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Is the impact of the potential junk-status rating for South Africa over exaggerated?

Posted By IRMSAInsight, 14 March 2016

14 March 2016 


Is the impact of the potential junk-status rating for South Africa over exaggerated?


In spite of the high publicity in recent months, some analysts such as François Conradie from NKC African Economics believe that the current drought that has impacted most of the country will have a far bigger effect on the economy than a junk-status credit rating. A sovereign-risk ratings downgrade is likely this year but a big exit of capital and investment on the back of a downgrade is unlikely because the downgrade has already been priced into bond yields. It is anticipated however that the drought will result in poor harvests next year, even if rainfall increases suddenly, because the higher costs of agricultural inputs will make it difficult for farmers to plant. 


Read more on this article: Junk-status rating for SA not a big deal, say risk analysts


As a risk manager, have you asked yourself these questions?

  • Do you understand and are you able to clarify to your management team the link between your organisation’s risk exposure and credit ratings completed by rating agencies such as S&P?
  • Are you actively analysing and reporting what the impact of potential downgrades for South Africa will be for your organisation?
  • Are you considering possible scenarios should the drought continue?






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Philip Van Schalkwyk says...
Posted 14 March 2016
First, a very interesting article, however, there is a definite gap as to the effect a down grading will have on other players in the financial services industry.

Here I would specifically refer you to the case of an Africa (be it South Africa) registered re-insurer doing business outside its main country of registration.

An Africa domiciled re-insurer will almost certainly earn the majority of it's income from the country of registration, and a minority of it's business will be sourced potentially from other jurisdictions.

Due to the main source of business being the country of registration, that re-insurer's credit rating will be directly tied to the sovereign rating of the country.

The only way to get a rating above the sovereign rating of the country is to get the majority of business from other countries, or to have a parent company with a better rating who is willing to give a guarantee to the local entity (as happened for Munich Re SA recently).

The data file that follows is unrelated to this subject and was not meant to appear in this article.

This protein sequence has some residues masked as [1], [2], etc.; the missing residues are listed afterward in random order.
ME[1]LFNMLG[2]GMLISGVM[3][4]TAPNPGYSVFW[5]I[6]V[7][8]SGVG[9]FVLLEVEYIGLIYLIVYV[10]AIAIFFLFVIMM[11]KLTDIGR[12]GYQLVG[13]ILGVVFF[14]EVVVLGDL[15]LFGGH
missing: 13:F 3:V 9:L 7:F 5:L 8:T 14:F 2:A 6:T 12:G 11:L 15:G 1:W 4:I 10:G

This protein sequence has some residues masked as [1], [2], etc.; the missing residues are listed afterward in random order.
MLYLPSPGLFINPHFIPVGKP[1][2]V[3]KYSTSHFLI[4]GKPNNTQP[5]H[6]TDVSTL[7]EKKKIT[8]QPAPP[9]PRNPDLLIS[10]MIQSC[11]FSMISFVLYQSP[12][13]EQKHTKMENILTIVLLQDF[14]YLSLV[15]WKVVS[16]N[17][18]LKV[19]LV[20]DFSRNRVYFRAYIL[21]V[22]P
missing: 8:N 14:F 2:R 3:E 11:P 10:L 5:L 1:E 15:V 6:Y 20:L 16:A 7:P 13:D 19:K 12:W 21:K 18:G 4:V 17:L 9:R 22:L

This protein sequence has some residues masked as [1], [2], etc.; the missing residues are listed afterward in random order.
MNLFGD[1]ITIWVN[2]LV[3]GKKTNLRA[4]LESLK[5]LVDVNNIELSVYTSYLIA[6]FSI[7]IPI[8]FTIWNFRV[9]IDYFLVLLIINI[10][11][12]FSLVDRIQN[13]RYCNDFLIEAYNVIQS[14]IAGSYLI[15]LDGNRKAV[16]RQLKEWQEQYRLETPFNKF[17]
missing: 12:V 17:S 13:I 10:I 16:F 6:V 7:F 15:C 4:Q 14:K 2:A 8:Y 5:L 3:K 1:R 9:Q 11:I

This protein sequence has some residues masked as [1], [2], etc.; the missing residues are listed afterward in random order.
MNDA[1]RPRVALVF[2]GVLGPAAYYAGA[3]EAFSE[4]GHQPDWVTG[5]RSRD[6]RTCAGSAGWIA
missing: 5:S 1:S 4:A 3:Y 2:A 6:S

Thus, if you do not have a rich parent, you are tied to the fortunes of the country, no matter what you do.

Doing re-insurance business in any other country, local regulators will require you to have a minimum credit rating.

So, as an example Company X, a re-insurer registered in South Africa, with the majority of it's business originating in South Africa, has a credit rating limited to the same as the country sovereign rating for South Africa.

With this rating it is able to do business in for example Ghana, Kenya, Tanzania, Namibia, etc.

However, if the sovereign rating for South Africa is downgraded to junk, the credit rating of Company X is immediately downgraded to junk as well.

Suddenly it finds itself in a situation where it can no longer do business in the regional countries it previously could.

This has 3 immediate impacts:
1. Whatever percentage of business that came from outside South Africa is lost immediately,
2. Because it now has to extract from contracts previously entered into, it has to do significant transfers of reinsurance portfolio flows, which in turn hits the bottom line immediately, and
3. Finally it's future is not tied to South Africa and South Africa alone, as it can no longer do any business outside of South Africa, not by any fault of it's own.

Yes, drought is going to hurt the normal economy that we all think of first badly, but there are secondary economies that will suffer a double effect of both the drought and a potential down-grading.
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